Andrea Corso describes his personal lessons and learnings from the time of isolation at his home in Italy. Read his impressive reportage here.
Bird watching in the time of Covid19 is the balcony of my house. It is a small square of sky, until a few days ago cerulean blue, today leaden. It is that edge of the terrace, up there, at the top, and the balcony in front. It is the window open for the morning air that you breathe grateful for being able to breathe again. Birdwatching in the time of Covid19 is in the small things, in the most intimate details of a few, precious surprises that intertwine that square of sky that you have been looking greedy for days.
It is the whole Spring I am not getting out, being closed for the lockdown from March to May. My beloved parents are also closed at home, they age quickly and fade like daisies without light. My sister and brother isolated. Like my girlfriend, Verena, locked up in 20mq flat in Rome, in a dark house where she sees a small corner of the sky, with her Leica Trinovid HD 10×42, she waits to be able to cross the flight of the first Common Swift. Or at least hear the shrill and fast calls, which escapes between the ledges giving her a spring dream. I hear friends on the phone, they are far apart. I only have two friends with me here, held in my hands: my splendid Leica Noctivid 10×42, and my beautiful Leica APO-Televid 82.
And they are the ones who give me comfort in the darkest hours, which give me the light that I need so much. Through them, my eyes are filled with light and colors. That flower in the garden, all its fragile shades of yellow, the petals and the sepals – it’s as if you could smell it, thanks to the three-dimensionality of the Leica images.
That singing Blackbird, on the dry branch of a tree – I see its black, liquid eye, I see the orange inside of its bill, in the black of its feathers, I read the slightest shades of velvet blue. I have no secrets thanks to my optical instruments, my Leica, in the depths of the surrounding world I enter, as in communion. The Moorish Gecko, like a small Buddha, Zen master of immobility, stands there in the shadow of a cornice, wrinkled and lumpy skin. I walk through its rough skin as if I touched it. And it suddenly moves … runs away … as if it had felt a furtive touch, perhaps my distant gaze.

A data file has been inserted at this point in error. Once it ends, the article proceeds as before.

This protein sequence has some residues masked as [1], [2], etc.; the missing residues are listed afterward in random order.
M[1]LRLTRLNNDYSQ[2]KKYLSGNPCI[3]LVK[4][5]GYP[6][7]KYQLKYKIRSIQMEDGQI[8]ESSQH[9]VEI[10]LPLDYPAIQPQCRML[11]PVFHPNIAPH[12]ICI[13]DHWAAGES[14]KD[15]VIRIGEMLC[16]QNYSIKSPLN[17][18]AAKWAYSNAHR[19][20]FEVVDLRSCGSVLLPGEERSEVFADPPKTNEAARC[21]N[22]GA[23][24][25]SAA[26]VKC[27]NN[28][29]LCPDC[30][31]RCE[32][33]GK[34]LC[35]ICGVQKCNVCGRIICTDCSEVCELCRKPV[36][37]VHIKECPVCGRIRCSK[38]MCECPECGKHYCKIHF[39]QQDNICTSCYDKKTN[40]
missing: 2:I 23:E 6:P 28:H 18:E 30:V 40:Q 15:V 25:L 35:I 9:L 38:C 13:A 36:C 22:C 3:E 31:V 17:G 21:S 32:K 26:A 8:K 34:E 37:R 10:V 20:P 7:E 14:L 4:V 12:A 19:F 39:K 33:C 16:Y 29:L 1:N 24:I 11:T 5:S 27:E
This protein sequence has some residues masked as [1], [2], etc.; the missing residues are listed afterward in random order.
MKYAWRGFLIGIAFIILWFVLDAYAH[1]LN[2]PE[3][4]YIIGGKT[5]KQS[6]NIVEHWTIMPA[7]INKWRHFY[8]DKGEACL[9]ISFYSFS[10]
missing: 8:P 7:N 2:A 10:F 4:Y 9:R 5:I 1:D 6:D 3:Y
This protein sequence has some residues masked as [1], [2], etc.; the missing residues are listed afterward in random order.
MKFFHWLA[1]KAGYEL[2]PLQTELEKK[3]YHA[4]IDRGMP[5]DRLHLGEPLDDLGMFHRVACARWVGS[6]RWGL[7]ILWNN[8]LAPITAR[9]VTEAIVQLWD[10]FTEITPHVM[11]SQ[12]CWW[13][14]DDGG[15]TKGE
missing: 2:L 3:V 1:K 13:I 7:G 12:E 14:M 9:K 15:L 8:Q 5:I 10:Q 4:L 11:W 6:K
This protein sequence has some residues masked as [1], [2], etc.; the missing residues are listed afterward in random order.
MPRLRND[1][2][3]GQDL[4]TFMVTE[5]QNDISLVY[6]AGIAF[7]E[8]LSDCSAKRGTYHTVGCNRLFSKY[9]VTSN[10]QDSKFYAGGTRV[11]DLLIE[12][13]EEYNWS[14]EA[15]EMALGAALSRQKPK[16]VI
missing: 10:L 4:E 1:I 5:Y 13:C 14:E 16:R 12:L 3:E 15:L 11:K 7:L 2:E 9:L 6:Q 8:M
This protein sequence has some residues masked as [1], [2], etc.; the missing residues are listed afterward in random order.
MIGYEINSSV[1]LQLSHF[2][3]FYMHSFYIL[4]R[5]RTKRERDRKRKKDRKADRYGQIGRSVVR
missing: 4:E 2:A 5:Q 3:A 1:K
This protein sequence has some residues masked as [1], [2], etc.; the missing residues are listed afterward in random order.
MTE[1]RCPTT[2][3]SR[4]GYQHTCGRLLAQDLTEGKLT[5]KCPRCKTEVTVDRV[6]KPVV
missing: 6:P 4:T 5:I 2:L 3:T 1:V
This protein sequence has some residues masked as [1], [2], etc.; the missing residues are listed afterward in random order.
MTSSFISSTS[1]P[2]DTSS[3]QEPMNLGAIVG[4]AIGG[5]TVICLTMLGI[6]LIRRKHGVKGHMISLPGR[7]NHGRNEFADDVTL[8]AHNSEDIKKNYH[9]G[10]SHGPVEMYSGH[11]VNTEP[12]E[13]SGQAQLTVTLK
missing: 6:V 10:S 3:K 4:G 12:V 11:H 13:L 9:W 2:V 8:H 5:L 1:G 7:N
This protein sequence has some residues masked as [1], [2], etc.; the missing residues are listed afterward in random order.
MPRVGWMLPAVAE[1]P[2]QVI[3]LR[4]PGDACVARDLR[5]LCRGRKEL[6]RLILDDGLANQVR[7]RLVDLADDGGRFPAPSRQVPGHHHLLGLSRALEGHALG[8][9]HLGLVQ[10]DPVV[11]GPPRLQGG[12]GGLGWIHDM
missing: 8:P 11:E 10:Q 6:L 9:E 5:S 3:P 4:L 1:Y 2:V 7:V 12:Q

And the butterfly, a Red Admiral, that jumps dancing between one flower and another. Thanks to the perfection of the optical rendering of my Noctivid binoculars, I see that its colors are already fading, turning from the fresh red-black of the first flicker, to more muted tones of his time that flees, of his existence that blurs and fades already, prematurely. Lazy, the Sicilian Wall Lizard (Podarcis waglerianus) basks in the sun. Precious liquid gem is that soft lemon yellow on the throat, and the small blue specks along the body sides are precious opals as amethyst, zircon, aquamarine.
Only thanks to my trusted Leica friends, I can grasp the secret, I can love every hidden nuance. The sky suddenly lights up with flights of swifts, between them I look for a slightly greyer, more brownish tinge, I look for the Pallid Swift, I have heard its brief, interrupted calls, among the dozens of more prolonged shrill and high-pitched calls of the other common swifts.
Thanks to this little world, outside my window, beyond the balcony, I live. Thanks to my eyes, my Leica, I still feel alive… And I cried, I’m not ashamed to say it, I cried. Not because I won’t know what wonders will pass across Italy in migration, not because nobody will be able to witness the ornithological rarities that will come, or because I will not be able to observe migrations as always, as every year of my whole life, fill myself with flights and spring, crowd my greedy eyes with colors and shapes.
On the contrary, I cried because to the birds, to their very strong wings, to the just arrived spring, to the flowers, to the tides, to the buds of the trees, to the branches that sing in the wind, to the gloomy lizards that bask in the sun, to the larvae of dragonflies, which they strip off their underwater armor, leaving colorless and dry exuvias to fly, splinters of rainbow and metallic eyes – to them, the Covid19 is not a problem at all.
They, the whole nature, continue its perennial cycle with or without us, indifferent to our fears, to our singular and individual desires, to our aspirations, indifferent to our selfishness and arrival, to our petty differences and segregations, to our competitions. They, and all nature, will continue to migrate, blossom, perfume, sing, chirp, transform and transmute … with or without us.
And all of this is beautiful, and all of this made me cry. Of fear, of terror, of solitude, of despair, of smallness, of doubt, and … OF JOY, of certainty that the birds are passing, that they are crossing the skies of the world, and that nature is there, all around us. And still will be there once all of this will be over.